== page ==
July 20, 2012
For Immediate Release
Governor Walker Tours Drought Damaged Areas
Entire state under State Drought Emergency, Federal Designation requested for 23 counties
Madison—Governor Scott Walker, along with state officials, toured parts of southern Wisconsin Friday to get a first-hand look of the damage done by weeks of too much heat and too little rain.
“It’s a powerless feeling for farmers, when mother nature deals a blow like this,” Governor Walker said. “It’s important for us to make sure they know we are here to assess all impacts of the drought and tap every possible resource to help in the recovery.”
Major General Donald Dunbar, adjutant general of the Wisconsin National Guard, DNR Secretary Cathy Stepp, DATCP Secretary Ben Brancel, OCI Commissioner Ted Nickel, Wisconsin Emergency Management Administrator Brian Satula, and state and local leaders joined Governor Walker on the tour. The group met with farmers and viewed damages from the air and the ground at the Jeff Ehrhart farm in Burlington and the Kyle Levetzow farm in Dodgeville.
The swath of heavy rain that swept over much of southern Wisconsin this week did little to improve drought conditions, and the National Weather Service forecast shows more hot and dry conditions in the coming days. The drought in southern and central parts of the state has been updated from severe to extreme by the U.S. Drought Monitor.
This week Governor Walker expanded the Drought Emergency Declaration statewide, and requested a Federal Designation for 23 Wisconsin counties that meet criteria for federal aid. The state has already issued 29 expedited irrigation permits and 22 high capacity well permits.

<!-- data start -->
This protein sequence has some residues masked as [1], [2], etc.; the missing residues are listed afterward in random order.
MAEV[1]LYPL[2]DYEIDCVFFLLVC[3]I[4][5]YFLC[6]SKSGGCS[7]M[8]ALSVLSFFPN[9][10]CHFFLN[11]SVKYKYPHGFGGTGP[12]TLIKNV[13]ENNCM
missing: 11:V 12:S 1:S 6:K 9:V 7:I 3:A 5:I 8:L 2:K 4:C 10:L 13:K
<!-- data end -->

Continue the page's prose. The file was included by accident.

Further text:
“Dairy farmers in particular are facing hardships,” Governor Walker said. “Not only does the heat result in lower milk production, but crop loss could lead to escalating costs for feed. We are monitoring these issues as well as the widespread complications that come from this severe weather situation.”
Among the drought dangers the state is facing is the escalated risk of wildfires. The DNR has responded to 300 wildfires since June 1 and 51 in just the past week. Emergency burning restrictions are in place in all or parts of 17 counties.
The state is responding to issues from low water levels in lakes and streams that have already resulted in fish loss, boating hazards and an increased risk of blue-green algae outbreaks. The DNR is also monitoring the risks of private well failures and damage to dams as a result of the reduction in water.
Following the tour, Governor Walker and the tour group met with other state officials from WHEDA, PSC, DOT, DHS, Tourism and bipartisan state leaders for a comprehensive drought damage roundtable discussion to maximize and coordinate the most efficient response, and plan for a short and long term recovery.
For information and resources to address widespread effects of the drought and record heat, go to http://ready.wi.gov/.